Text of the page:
At last, after passing non-stop through twelve stop signs, no headlight and drunk like a skunk, I stopped! The cop was white. I had stopped (now this could tell you the degree of my drunkenness) in a dimly lit area, no pedestrians at all, not even passing motorists.
It was me and the white cop alone!
“What if he were a racist cop?” I asked myself.
Prior to that incidence, there was news of police shooting a black man in the Bay Area (I think Oakland) and that news now intensely reverberated in my head. Suddenly I was paralyzed with fear. Wanting to drive the car to a well lit area, I restarted the engine. I thought it was better to die under the bright light, even when there was no one watching.
The cop was right there and said, “What are you doing?”
I honestly thought the cop was going to shoot me then for my inexcusable infraction, deeming that I didn’t belong on the road. Hell, I didn’t belong in America! My irresponsibility was indefensible even to me. “Fucking African!” I yelled at myself.
At last, like it or not, I was there at the mercy of a would be racist cop, in whose hands lay my fate. I would be killed in a minute. In a flash Good Old Africa appeared before my eyes. I was empty stomach and hunger was gnawing at me at the wrong time. I had no idea why I was devastatingly hungry now, because in a minute or two, I would be dead!
I hated being a black.
The cop was young, big, and muscular. He was about my age, maybe a couple of years younger. He asked for my driver license in a very calm manner.
I waited in trepidation when he examined it.
“Sir, lower your window,” he ordered.
“Okay, Mr. Cop.”
“Do you know that your headlights are not turned on?”
“Sorry sir, sorry, Mr. Cop.” I probably had said sorry Mr. Cop hundred times.
“And you have at least passed twelve stop signs without stopping. Do you know that?”
“Sorry, sir; sorry Mr. Cop.”
“Can you step out of the car for a minute?”
I did, but I couldn’t carry my own weight and fell to the ground. He pulled me up by the arm and sort of tipped my back to lean on my car so I won’t fall again. My legs were wobbly, especially the right one. At this point he had concluded that there was no need for a sobriety test, because I was completely out of shape. I should have never, ever been behind the wheels that night, period!
Then, I thought I saw his hand moving toward his gun.
“You aren’t from here?” he asked.
“No, Mr. Cop. I am from Africa.”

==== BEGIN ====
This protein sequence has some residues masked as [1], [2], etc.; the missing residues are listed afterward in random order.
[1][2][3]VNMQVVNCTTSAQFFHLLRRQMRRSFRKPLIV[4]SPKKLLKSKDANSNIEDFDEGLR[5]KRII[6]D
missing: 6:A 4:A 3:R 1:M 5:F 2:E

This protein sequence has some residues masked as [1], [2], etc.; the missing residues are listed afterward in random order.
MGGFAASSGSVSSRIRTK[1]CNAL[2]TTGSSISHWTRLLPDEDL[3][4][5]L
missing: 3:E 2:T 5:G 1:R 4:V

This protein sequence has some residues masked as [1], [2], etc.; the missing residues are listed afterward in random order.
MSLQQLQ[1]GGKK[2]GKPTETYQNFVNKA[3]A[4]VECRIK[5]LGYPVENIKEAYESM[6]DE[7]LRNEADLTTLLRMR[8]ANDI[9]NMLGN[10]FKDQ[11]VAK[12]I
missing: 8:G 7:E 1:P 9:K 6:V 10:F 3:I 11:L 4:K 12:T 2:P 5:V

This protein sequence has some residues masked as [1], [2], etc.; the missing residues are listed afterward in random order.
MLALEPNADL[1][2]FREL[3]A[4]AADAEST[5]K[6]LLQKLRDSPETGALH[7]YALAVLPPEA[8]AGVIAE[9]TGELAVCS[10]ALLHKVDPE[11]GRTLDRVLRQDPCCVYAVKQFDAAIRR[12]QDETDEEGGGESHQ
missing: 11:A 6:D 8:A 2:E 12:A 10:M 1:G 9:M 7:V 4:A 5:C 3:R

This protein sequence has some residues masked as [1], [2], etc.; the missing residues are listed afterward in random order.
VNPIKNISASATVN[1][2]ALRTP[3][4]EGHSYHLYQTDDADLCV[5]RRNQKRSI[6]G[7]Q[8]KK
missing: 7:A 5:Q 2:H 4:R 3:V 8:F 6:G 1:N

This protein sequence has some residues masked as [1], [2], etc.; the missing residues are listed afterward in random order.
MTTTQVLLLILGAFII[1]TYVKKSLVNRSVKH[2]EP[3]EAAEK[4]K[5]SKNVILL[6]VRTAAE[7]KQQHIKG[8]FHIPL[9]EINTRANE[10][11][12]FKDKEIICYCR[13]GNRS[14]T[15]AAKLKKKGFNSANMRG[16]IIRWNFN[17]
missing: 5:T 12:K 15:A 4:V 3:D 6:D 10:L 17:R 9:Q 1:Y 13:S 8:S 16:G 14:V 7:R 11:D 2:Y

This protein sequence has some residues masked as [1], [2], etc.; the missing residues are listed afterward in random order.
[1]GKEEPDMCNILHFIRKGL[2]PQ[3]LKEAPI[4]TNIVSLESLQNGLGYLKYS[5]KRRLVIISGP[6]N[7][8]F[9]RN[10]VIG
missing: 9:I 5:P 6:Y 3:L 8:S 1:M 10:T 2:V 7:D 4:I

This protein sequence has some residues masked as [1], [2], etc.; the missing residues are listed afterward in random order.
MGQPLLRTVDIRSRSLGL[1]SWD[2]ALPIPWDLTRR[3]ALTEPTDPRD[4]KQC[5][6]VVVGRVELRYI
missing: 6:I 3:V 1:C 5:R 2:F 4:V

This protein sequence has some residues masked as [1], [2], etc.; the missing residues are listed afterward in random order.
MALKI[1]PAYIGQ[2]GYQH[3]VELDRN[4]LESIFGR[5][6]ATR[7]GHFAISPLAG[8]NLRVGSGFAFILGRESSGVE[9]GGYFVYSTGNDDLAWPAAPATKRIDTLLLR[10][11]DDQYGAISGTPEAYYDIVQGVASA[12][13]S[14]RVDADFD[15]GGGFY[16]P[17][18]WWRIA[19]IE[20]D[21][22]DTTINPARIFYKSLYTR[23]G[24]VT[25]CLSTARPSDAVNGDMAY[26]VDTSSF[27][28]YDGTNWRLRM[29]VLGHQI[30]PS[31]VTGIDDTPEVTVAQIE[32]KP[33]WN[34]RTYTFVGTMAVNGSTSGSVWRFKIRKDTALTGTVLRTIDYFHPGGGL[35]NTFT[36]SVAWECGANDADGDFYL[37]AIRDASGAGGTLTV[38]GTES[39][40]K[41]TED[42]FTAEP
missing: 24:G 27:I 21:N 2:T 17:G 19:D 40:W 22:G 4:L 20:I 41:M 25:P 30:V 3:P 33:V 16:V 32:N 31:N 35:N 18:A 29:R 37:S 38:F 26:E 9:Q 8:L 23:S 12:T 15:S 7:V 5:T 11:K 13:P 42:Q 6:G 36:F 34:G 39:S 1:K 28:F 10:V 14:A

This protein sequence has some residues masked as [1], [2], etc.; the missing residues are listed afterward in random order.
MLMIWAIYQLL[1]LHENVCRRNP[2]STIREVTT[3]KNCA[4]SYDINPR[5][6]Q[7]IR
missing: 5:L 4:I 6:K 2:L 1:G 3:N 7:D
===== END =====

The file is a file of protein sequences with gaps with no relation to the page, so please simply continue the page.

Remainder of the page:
“Why are you drinking this much?” he asked earnestly.
Then I broke down. I told him what I was going through. I had lost my wife, my daughter, my purpose. I was in the darkest place in my life. I was a stranger lost in a strange country.
I continued to cry like a baby at the old age of thirty-two! It was a pretty pathetic scene with me falling on the ground, totally defeated. There was a killer cop standing above me with his gun secured to his waist, his hand fiddling with it. Then something miraculous happened.
The cop lifted me up and hugged me. He was genuinely sympathetic. His embrace was
brotherly. “Come on Brother, get up” he ordered.
He even called me “Brother!”
I got up.
“You are going through hell at this point and I want to pray for you. Is that Okay?” he asked.
Perplexed, I asked, “why?”
“We are going to pray together. We are going to kneel on the ground right here, and ask God to help you. You need God to intervene in your life,” he said.
And then the both of us knelt on the ground, in the middle of that immense darkness, in absolute tranquility, in this place called San Jose and asked God to help a lost African!
I turned around and saw the cop crying.
I am not kidding; he was crying! You know the tears you and I shed; just like those tears, fluid all over his face was cascading down from his eyes!
Stunned, I didn’t say anything. I was expecting him to kill me, but here was a white man crying for me. Go figure!
“You will park your car here and pick it up tomorrow. I will give you a ride to your home now. I will not give you a ticket, because you already have three drunk driving arrests and more ticket will ruin your chances of getting a job. I am hoping this will be your last,” he said.
I promised him that I will never ever drink again and with that the night ended.
I have never met that cop again in my life, but I had kept my promise. I am sober for over thirty years! I don’t smoke! I don’t gamble! That cop, who I thought was going to kill me was actually my guardian angel. And to sweeten this story (if that cop, the cop whose name I don’t know would read this saga, his story included), not only have I stopped alcohol, but I have written five books!
You hear me Mr. Cop?
And that night, I saw the heart of America through the compassion and love of a cop in a most unlikely place and a most unexpected instance. The San Jose cop incident had a much deeper impact on me beyond being the greatest factor for my final separation with alcohol and cigarette. I truly began to appreciate American law enforcement agents even when their presence intimidated me quite often. Yes, there are bad cops, but I think to put all of them in the same box is a mistake. When police vilification gets out of control, we must remember that not all cops are racists, not all are bad.
I can attest to that!
I recorded these manifestation nearly forty years ago. The Story of the Cop in San Jose is paramount to me because it saved my life. It is also a great metaphor to the existence of virtue in American society and in the American law enforcement agencies.
Readers: that cop was an American and this is America for you!
Doesn’t Americans deserve a big thank you?